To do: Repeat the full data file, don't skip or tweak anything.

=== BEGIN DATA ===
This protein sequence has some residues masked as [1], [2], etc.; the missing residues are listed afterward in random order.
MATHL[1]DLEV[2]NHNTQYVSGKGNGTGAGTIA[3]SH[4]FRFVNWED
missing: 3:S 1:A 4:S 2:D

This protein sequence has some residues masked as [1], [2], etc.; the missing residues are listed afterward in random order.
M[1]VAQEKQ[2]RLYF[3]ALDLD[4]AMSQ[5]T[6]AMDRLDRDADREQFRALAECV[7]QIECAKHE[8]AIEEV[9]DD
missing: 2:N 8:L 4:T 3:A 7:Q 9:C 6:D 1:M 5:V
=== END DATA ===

This protein sequence has some residues masked as [1], [2], etc.; the missing residues are listed afterward in random order.
MATHL[1]DLEV[2]NHNTQYVSGKGNGTGAGTIA[3]SH[4]FRFVNWED
missing: 3:S 1:A 4:S 2:D

This protein sequence has some residues masked as [1], [2], etc.; the missing residues are listed afterward in random order.
M[1]VAQEKQ[2]RLYF[3]ALDLD[4]AMSQ[5]T[6]AMDRLDRDADREQFRALAECV[7]QIECAKHE[8]AIEEV[9]DD
missing: 2:N 8:L 4:T 3:A 7:Q 9:C 6:D 1:M 5:V